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0 of 1 people found the following review helpful
5.0 out of 5 stars WOW! Truly a classic July 1 2004
Format:Mass Market Paperback
In an Arizona desert a man wanders in a daze, speaking words that make no sense. Within 24 hours he is dead, his body quickly cremated by his only known associates. Halfway around the world archaeologists make a shocking discovery at a medieval site. Suddenly they are swept off to the headquarters of a secretive multinational corpartion that has developed an astounding technology. Now this group is about to get a chance not to study history but to enter it. With history opened to the present, the dead awakened to the living, these men & women will soon find themselves fighting for their very survival-SIX HUNDRED YEARS AGO.
Wow, What a book. If you read this you'll never once think its cornie or redickulas, but brilliantly imagined and a heart-pounding adventure book. You wont be able to put the book down, and if your a fast reader you'll finish it in a couple of days. Its not very hard reading and is geared to young adults. When the book talks of the futuristic quantum technology you will never feal lost or overwhelmed and the story line is easy to fallow and never gets dull or boreing. This is truly one of the best novels of our time.
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5.0 out of 5 stars Timeline March 4 2011
By Carol
Format:Mass Market Paperback
This book was an enjoyable read for me. The story follows a group of archaeologist trying to bring back back their boss from the pass. They find themselves in the middle of the 100 year war between France and England. The book is a light read perfect for times you want to read something but are able to put it down and pick up where you left off.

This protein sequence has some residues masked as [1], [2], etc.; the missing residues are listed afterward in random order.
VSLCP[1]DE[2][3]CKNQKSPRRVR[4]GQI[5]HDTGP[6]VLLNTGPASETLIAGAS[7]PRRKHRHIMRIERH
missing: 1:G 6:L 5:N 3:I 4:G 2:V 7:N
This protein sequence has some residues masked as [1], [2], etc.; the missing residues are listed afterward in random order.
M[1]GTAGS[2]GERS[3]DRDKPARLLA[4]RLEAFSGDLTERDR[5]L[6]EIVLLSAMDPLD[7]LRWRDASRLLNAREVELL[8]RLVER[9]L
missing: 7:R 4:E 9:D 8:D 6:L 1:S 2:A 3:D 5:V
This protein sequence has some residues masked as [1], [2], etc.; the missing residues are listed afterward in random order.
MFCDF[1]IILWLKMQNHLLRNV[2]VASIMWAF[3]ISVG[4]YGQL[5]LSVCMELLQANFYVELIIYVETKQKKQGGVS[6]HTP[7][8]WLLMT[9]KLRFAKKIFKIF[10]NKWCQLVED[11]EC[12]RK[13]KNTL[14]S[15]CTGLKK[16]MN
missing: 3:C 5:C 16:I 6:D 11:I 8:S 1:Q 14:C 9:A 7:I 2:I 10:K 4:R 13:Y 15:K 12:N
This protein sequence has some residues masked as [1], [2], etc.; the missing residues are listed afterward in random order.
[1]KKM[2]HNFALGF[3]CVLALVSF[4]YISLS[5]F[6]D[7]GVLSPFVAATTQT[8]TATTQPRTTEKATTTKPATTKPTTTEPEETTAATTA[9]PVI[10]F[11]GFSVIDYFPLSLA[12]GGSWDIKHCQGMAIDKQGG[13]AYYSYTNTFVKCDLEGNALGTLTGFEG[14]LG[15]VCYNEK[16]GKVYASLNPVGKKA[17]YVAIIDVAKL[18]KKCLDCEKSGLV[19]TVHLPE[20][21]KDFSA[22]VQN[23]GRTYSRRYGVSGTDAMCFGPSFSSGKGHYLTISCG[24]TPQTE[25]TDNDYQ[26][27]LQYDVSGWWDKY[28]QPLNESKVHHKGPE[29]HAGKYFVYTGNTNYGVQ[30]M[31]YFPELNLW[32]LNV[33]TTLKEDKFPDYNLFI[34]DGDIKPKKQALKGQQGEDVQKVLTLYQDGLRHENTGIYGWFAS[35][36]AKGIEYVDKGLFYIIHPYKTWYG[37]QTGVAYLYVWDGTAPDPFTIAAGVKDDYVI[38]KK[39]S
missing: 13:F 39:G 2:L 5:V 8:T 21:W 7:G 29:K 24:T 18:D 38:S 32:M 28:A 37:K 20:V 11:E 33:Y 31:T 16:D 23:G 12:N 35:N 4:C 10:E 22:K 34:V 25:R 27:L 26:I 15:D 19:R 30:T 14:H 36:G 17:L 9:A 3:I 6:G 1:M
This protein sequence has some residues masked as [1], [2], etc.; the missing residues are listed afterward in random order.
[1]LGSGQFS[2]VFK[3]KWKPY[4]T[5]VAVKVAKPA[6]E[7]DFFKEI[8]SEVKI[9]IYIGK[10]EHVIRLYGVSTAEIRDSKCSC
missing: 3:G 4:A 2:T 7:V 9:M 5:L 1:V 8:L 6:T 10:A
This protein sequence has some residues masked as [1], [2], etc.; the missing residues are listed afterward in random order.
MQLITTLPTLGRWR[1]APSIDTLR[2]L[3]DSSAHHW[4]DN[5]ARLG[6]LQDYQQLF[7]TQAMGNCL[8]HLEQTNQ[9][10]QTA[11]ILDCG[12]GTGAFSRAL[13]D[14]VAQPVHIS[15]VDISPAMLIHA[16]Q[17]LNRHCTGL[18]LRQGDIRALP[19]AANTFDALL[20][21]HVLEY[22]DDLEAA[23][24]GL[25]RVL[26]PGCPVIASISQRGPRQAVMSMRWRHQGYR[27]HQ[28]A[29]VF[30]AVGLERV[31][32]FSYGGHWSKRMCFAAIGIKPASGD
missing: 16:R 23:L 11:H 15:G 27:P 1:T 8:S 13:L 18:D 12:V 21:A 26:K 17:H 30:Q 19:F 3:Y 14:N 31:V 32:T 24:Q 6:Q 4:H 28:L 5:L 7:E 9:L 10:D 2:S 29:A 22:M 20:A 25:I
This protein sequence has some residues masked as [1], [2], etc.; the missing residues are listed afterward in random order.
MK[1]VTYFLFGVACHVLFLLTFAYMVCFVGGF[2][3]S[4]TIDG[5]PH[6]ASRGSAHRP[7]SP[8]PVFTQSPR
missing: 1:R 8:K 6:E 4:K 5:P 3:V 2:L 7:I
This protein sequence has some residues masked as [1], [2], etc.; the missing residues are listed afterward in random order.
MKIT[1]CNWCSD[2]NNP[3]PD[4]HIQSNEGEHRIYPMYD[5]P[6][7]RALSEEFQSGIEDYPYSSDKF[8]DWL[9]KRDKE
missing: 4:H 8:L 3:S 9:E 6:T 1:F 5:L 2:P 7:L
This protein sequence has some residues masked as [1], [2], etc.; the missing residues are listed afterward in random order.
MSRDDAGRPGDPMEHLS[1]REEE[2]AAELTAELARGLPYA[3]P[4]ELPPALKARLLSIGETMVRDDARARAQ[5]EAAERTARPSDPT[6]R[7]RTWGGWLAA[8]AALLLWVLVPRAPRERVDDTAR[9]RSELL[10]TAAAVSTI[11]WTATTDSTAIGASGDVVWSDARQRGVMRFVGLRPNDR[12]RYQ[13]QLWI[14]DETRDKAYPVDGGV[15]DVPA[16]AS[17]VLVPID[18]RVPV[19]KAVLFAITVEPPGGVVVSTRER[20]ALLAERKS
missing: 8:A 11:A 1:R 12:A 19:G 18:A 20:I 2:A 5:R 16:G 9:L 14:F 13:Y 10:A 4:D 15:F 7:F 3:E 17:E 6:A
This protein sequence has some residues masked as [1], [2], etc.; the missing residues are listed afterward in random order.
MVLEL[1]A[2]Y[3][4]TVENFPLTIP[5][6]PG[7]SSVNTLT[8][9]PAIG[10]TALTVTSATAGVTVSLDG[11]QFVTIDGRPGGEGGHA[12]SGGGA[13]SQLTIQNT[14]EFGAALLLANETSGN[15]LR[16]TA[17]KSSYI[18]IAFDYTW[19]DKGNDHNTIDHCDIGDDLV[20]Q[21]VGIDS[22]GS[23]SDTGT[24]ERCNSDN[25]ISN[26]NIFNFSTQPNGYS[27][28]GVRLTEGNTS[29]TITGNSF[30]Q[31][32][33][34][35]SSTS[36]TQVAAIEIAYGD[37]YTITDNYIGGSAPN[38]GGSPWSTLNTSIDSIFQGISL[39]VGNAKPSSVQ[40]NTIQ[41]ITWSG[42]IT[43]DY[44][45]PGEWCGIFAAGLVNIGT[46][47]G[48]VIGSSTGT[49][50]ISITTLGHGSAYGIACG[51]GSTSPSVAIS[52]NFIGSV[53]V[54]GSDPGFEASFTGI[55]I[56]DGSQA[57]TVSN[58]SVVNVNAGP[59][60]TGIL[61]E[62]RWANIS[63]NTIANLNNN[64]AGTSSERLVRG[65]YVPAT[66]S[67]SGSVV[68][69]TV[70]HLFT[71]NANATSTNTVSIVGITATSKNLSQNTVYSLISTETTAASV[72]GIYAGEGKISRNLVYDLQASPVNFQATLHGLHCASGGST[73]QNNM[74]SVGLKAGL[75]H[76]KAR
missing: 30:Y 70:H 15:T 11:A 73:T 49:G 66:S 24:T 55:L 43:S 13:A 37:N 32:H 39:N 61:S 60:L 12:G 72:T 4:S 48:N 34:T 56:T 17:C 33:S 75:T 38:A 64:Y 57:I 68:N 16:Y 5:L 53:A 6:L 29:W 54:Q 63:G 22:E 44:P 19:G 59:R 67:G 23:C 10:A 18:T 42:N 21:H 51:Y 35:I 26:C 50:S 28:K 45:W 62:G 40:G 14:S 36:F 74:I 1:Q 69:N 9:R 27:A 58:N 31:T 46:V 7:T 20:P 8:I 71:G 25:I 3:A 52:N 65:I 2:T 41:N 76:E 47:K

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4.0 out of 5 stars Overall a fun read July 18 2004
Format:Hardcover
This was a very easy read for me, after reading Great Expectations and Les Miserbles I needed something easy and extremely entertaining, this fit the bill perfectly. There is no thinking involved in this novel and like other reviewers have said it seems there was never any suspence you always felt like the charecters were always going to get out in the nick of time, Overall a fun read
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4.0 out of 5 stars Way Better than the Movie July 14 2004
By A Customer
Format:Mass Market Paperback
Don't see the movie, but read the book- not a big crichton fan either, but liked this one.
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5.0 out of 5 stars Fast Paced and Highly Entertaining July 6 2004
Format:Mass Market Paperback
Time travel is one of the most compelling sci-fi topics in Hollywood. Michael Crichton, a highly successful writer, took a more modern look at time travel. The premise of the story is based on the research done by theoretical physicists who speculate that there may be an infinite number of universes containing every alternative event that can exist across all time frames. By accessing these universes one could literally step into a past event. In the story a mythical company, ITC, is doing experimentation in three dimensional teletransportation. When they tried to send an object to a distant location it turned out that it wound up in the past-to be precise: 1357 in a place called Castlegard.
Robert Doniger, the CEO of ITC, saw an opportunity to make a ton of money. He wasn't really interested in the past but in the present. By knowing everything about Castelgard and the battle about to be fought there he could bring this knowledge to the present to create a life-like replica of the castle and village. He brought in archeologists and historians to rebuild the site without letting them know what was really up. When they began asking too many questions they were used as guinea pigs and were hurled back in time-or to another universe to be specific and suddenly were confronted with an alien culture that they were ill-equipped to handle.
The book is outstanding, keeping the reader constantly on edge as our heroes get themselves into and out of one jam after another, while trying to rescue the professor who wanted to know too much for his own good. Meanwhile, Doniger had little concern for his historians, considering them quite expendable so long as the press doesn't ask too many questions. He was such a despicable character one can almost guess he'll get his in the end.